7) Black bullhead catfish (Ameiurus melas)
Black bullhead catfish are also known as black bullheads or mudcats. They are the second kind of catfish common in Utah Lake, along with the channel catfish. These fish are more abundant, and therefore easier to catch. Catfish are known to be great for cooking, specifically for frying.
The methods and times to catch this kind of catfish are very similar to channel catfish. May and June are the best times to catch them and they’re most commonly found close to the shore in murky waters.
This fish was introduced to Utah Lake in 1871. These fish are eaten by their close fish relatives, the channel catfish, as one of their main food sources. Through research done in 1974, they found that black bullhead catfish have an extremely diverse diet. They found that they eat 11 different foods including chironomids (water insects) and copepods (small crustaceans). Interestingly, they didn’t find any fish in the bullhead stomachs.
8) Black crappie (Pomoxis nigromaculatus)
Black crappies were brought to Utah Lake from the Illinois River and introduced in 1890 along with a couple of other fish species, such as the yellow perch and the bluegill. Crappies are also panfish, so they’re a very popular fish to catch. These fish gather in large numbers in the spring, specifically in May and June. There is, however, a limit to how many crappies you can catch in Utah: one person can only catch 50 crappies in a day.
Crappies can be black or white and one of the ways to tell between a black or white crappie is the number of spines in its dorsal fin. White crappies have 6 spines while black crappies have 7 to 8 spines. Both kinds of crappies are found in many other lakes in Utah including Lake Powell. The maximum length a black crappie has reached is 19 inches and the oldest reported crappie was 15 years old.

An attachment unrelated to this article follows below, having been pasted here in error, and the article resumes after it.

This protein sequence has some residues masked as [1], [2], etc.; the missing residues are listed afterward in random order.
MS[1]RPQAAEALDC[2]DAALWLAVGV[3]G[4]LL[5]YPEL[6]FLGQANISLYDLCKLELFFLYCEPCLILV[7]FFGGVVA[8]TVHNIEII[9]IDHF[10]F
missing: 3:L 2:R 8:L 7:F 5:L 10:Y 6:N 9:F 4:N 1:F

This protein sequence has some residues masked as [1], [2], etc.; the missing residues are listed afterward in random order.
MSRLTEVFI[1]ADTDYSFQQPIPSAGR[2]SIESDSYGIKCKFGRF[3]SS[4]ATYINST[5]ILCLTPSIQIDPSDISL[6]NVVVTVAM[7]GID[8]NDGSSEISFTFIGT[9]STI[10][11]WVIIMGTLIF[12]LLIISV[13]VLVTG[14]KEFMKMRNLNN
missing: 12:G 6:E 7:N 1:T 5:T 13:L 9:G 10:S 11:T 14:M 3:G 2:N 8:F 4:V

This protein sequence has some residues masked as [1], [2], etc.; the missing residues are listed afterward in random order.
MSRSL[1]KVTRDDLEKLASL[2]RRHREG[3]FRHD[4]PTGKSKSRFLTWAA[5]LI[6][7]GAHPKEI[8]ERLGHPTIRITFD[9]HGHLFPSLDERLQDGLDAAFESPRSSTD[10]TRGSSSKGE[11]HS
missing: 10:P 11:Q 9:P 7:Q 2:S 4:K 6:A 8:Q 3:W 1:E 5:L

9) Walleye (Sander vitreus)
The walleye is also known as the yellow perch or the yellow pickerel. They were introduced to Utah Lake in 1952, then their numbers were added to in 1954, 1955, and 1956. Walleyes are carnivorous and mainly ate four forager fish when they arrived at the lake: the carp, Utah chub, redside shiner, and yellow perch. But after a couple of decades in the lake, specifically in 1982, they were found to eat mainly carp, white bass, and channel catfish. They also snack on chironomids, copepods, and liptodorans if they are on the smaller side (water fleas). The Utah chub’s population actually decreased significantly because of the introduction of the walleye.
Utah Lake is known to be very popular with anglers in the spring for walleye, then after the spring, they focus on catfish and white bass. The walleyes grow very well in Utah Lake which results in an average of “good”-sized fishes: 8 – 10 lb females and 1 ½ – 3 lb males. The state record for the largest walleye is 15 lbs and 9 oz and was caught in the Provo River. These fish tend to be very cautious and like staying in murky, deep, and dark water. Based on this, the best time to fish walleye is in the evening to midnight.
10) Bluegill (Lepomis macrochirus)
Bluegills are the most common panfish in Utah and live in multiple waterways in the state. They mainly feed on insects, insect larvae, worms, and small crustaceans. They’re also one of the most popular sport fish in the United States. The bluegill is also known as bream, sunny, brim, or copper nose. In Texas, it’s known as a perch, even though the bluegill isn’t related to the perch.
Bluegill were introduced to Utah Lake between 1910 and 1940, along with the perch and green sunfish. The bluegill was added to Utah Lake because anglers wanted more diversity in fish species. The best times to catch this fish are in May, June, and October. The daily statewide limit for bluegills is 50. The oldest bluegill was 10 years old and had a maximum length of 16 inches.